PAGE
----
Today on the Feast of the Holy Family, Jesuit leaders are asking their parish communities to consider how they can best respond to the plight of migrants, who often live in vulnerable situations, fearing separation, detention, deportation, and limited participation in their communities.
In a message scheduled to appear in Jesuit parish bulletins this weekend, the nine Jesuit provincials of the United States and Canada write that Jesuit parishes have “always been a home to the immigrant and the foreigner. Many of our churches were built to care for immigrants, and they remain one of the few Jesuit ministries that serve the public on a daily basis.”
The Gospel readings for the day describe a homeless refugee family with a newborn baby fleeing persecution and traveling to a foreign land. It is a familiar story, one that is re-enacted each and every day.
When Pope Francis blessed the crèche in St. Peter’s Square in early December, he drew a parallel between the most famous refugee family and their modern-day counterparts. “In the painful experience of these brothers and sisters, we revisit that experience of the baby Jesus, who at the time of his birth did not find accommodation and was born in a grotto in Bethlehem and then was brought to Egypt to escape Herod’s threat.”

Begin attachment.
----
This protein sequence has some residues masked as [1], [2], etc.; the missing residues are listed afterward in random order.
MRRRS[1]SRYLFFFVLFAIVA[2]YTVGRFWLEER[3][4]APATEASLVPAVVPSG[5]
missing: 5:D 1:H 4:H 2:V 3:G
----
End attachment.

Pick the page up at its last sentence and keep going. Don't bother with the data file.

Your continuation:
At every opportunity, Pope Francis reminds us that all families are holy in God’s eyes. In their statement, the Jesuit provincials urge parish communities to “take Pope Francis’ message to heart and discern how they can best respond to the plight of migrants, remembering that love must be shown in deeds and in words.”
The message from the Jesuits also suggests ways of helping families who live in the shadows. “There is so much good that a parish can do for the most vulnerable in our communities — from sponsoring refugee families to lifting our voices in the public square, calling for greater protections for our brothers and sisters who are suffering. As a family united in Christ, please remember refugees and migrants in your prayers and pray that we grow in our awareness of the issue of migration.
“In this Christmas season where we continue to contemplate the mystery of the incarnation, let us never stop looking for the face of Christ, particularly in the faces of the poor and alienated.”
To read the entire message, click here.